Impact

Source: Presentation to Africa Asia Forum on Network Research & Engineering workshop, Dakar, Senegal, 23 November 2009

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Estonia's Computer Emergency Response Team (CERT) acted as a
coordinating unit, concentrating its efforts on protecting the most vital resources.



Closing down the sites under attacked to foreign internet addresses and
keep the sites only accessible to domestic users.



Cutting 99% of bogus traffic which was originated outside Estonia.



Implemented an online "diversion" strategy that made attackers hack sites that
had already been destroyed.



Implemented advanced filters to the traffic, then Cisco Guard was installed
to lower malicious traffic.






How did Estonia respond?

Source: Presentation to Africa Asia Forum on Network Research & Engineering workshop, Dakar, Senegal, 23 November 2009

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Identification and further blockade of bots from root DNS servers.



CERT persuaded ISPs around the world to blacklist attacking computers which
overwhelm Estonia’s bandwidth.



Germany, Slovakia, Latvia, Lithuania, Italy and Spain supported and funded
CERT the hub in the Estonian capital Tallinn to protect the security.



Block all .ru domain.



The president gave up his own website and let them continue to attack it so
that they would not be able to destroying more critical things.



Response included much help from others

Source: Presentation to Africa Asia Forum on Network Research & Engineering workshop, Dakar, Senegal, 23 November 2009

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The Estonian CERT analyze server logs and data to find out who is
behind the attacks.



NATO assisted Estonia in combating the cyber attacks and has voted to
work with member governments to improve cyber security.



NATO's new cyber
-
warfare center will be based in Tallinn.



Estonia called in July 2008 for an international convention on combating
computer
-
based attacks.


International impact

Source: Presentation to Africa Asia Forum on Network Research & Engineering workshop, Dakar, Senegal, 23 November 2009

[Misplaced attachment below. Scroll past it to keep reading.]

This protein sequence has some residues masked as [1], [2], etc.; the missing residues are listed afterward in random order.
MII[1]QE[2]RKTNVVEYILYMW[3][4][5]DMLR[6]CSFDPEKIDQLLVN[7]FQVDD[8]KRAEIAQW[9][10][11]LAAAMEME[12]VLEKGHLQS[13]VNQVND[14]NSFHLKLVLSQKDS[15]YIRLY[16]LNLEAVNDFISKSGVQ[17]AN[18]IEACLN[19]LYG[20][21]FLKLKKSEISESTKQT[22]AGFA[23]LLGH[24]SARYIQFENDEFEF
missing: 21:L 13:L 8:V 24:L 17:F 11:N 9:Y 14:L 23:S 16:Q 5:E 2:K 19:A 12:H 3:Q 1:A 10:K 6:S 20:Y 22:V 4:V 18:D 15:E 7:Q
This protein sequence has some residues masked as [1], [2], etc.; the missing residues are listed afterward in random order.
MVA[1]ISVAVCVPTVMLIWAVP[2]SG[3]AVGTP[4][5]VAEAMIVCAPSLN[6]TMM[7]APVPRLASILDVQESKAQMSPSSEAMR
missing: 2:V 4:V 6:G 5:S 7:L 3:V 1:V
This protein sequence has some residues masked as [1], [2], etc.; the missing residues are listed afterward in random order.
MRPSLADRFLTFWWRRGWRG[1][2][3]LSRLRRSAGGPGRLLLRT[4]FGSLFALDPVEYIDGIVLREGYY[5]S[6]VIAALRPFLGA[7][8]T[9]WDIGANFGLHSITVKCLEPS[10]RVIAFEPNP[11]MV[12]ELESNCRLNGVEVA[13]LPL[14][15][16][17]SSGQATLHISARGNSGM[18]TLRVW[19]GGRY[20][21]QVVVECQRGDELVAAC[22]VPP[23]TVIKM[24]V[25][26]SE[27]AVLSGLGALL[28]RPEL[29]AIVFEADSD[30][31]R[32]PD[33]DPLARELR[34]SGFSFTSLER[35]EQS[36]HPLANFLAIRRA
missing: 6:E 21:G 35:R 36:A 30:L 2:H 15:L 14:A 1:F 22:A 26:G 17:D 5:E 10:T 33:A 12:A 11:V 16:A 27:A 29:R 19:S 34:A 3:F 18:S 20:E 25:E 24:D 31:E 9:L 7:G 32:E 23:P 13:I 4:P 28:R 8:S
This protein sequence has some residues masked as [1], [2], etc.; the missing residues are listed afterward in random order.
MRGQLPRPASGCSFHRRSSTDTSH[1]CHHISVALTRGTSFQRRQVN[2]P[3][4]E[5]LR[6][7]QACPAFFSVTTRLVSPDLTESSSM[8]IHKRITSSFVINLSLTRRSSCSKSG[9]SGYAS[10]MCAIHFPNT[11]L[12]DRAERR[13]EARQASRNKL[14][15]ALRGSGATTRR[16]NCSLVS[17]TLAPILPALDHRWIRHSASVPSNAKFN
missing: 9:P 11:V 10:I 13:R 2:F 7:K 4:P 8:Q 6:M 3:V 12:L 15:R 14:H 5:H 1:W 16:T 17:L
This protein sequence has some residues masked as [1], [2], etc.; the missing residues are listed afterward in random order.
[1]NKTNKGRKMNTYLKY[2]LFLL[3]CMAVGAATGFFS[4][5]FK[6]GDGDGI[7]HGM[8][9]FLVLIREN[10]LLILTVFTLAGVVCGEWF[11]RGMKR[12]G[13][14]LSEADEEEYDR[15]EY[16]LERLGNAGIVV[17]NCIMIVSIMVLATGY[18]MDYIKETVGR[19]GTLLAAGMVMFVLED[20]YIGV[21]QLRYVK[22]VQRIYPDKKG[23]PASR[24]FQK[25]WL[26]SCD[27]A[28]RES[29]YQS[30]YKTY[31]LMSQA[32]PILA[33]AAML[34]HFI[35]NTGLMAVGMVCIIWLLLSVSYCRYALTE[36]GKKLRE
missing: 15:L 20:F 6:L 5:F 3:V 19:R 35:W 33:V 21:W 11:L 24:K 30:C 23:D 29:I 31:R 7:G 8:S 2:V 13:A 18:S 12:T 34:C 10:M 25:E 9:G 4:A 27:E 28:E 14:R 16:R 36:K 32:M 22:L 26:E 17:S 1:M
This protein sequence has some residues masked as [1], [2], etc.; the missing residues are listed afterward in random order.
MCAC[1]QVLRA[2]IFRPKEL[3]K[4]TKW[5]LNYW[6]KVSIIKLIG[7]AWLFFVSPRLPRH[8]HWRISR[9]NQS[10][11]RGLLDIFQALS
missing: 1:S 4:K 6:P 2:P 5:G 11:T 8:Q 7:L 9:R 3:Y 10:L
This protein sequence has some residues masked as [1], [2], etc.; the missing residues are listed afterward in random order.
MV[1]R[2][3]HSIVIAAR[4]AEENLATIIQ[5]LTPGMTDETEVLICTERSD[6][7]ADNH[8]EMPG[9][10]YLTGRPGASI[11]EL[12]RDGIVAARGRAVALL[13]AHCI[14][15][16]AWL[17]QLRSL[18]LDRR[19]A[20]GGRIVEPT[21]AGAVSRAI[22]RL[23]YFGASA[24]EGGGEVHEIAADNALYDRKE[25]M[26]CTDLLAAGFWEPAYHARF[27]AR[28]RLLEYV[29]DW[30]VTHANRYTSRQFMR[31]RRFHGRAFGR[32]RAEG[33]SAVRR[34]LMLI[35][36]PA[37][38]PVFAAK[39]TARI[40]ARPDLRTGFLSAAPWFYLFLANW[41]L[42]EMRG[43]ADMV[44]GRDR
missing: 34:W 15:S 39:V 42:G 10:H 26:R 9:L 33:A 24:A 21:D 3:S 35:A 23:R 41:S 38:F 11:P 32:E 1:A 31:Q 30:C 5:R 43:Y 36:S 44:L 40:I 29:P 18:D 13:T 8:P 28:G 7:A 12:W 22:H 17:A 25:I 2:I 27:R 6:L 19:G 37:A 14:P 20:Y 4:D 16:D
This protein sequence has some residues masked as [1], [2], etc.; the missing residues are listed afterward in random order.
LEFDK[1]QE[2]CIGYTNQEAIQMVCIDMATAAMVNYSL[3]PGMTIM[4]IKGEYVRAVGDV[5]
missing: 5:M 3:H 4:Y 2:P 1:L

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State Actors

Definition:
Nation States who engage in one or more types of cyber operations


Russian Federation

Kyrgyzstan

Ukraine

Estonia

Georgia

Ingushetia

Peoples Republic of
China

Taiwan

Israel

Iran

Palestinian National
Authority (Hamas)

Myanmar (Burma)

U.S.

Turkey

Pakistan

Germany

Zimbabwe

Australia

Source Jeffrey Carr, GreyLogic

So who can do this?

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State
-
Sponsored Actors

Definition:
Non
-
state actors who are engaged by States to perform one or more
types of cyber operations.

Partial list of States known to or suspected of
sponsoring Actors

Russian Federation

Peoples Republic of China

Turkey

Iran

United States

Myanmar

Israel

Source Jeffrey Carr, GreyLogic

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Non
-
State Actors

Definition:
Non
-
state actors who engage in cyber crime and/or patriotic hacking
(aka hacktivists)


Too numerous too list

Source Jeffrey Carr, GreyLogic

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War by proxy?

Kremlin Kids: We Launched the Estonian Cyber War

By
Noah Shachtman


March 11, 2009

|



Wired.com


Like the
online strikes against Georgia
, the origins of the
2007 cyber
attacks on Estonia

remain hazy. Everybody suspects the Russian
government was somehow behind the assaults; no one has been able
to prove it. At least so far. A pro
-
Kremlin youth group has taken
responsibility for the network attacks. And that group has a track record
of conducting operations on Moscow’s behalf.


Nashi

("Ours") is the "largest of a handful of youth movements
created
by Mr. Putin’s Kremlin

to fight for the hearts and minds of Russia’s
young people in schools, on the airwaves and, if necessary, on the
streets," according to the
New York Times
.


Yesterday, one of the group’s "commissars," Konstantin Goloskokov
(pictured), told the
Financial Times

that
he and some associates had
launched the strikes
. "I wouldn’t have called it a cyber attack; it was
cyber defense," he said. "We taught the Estonian regime the lesson that
if they act illegally, we will respond in an adequate way." He made
similar claims
, in 2007.


If true, it would be only one in a long string of propaganda drives the
group has waged in support of the Kremlin. Not only has Nashi waged
intimidation campaigns against the British and Estonian ambassadors to
Moscow, and staged big pro
-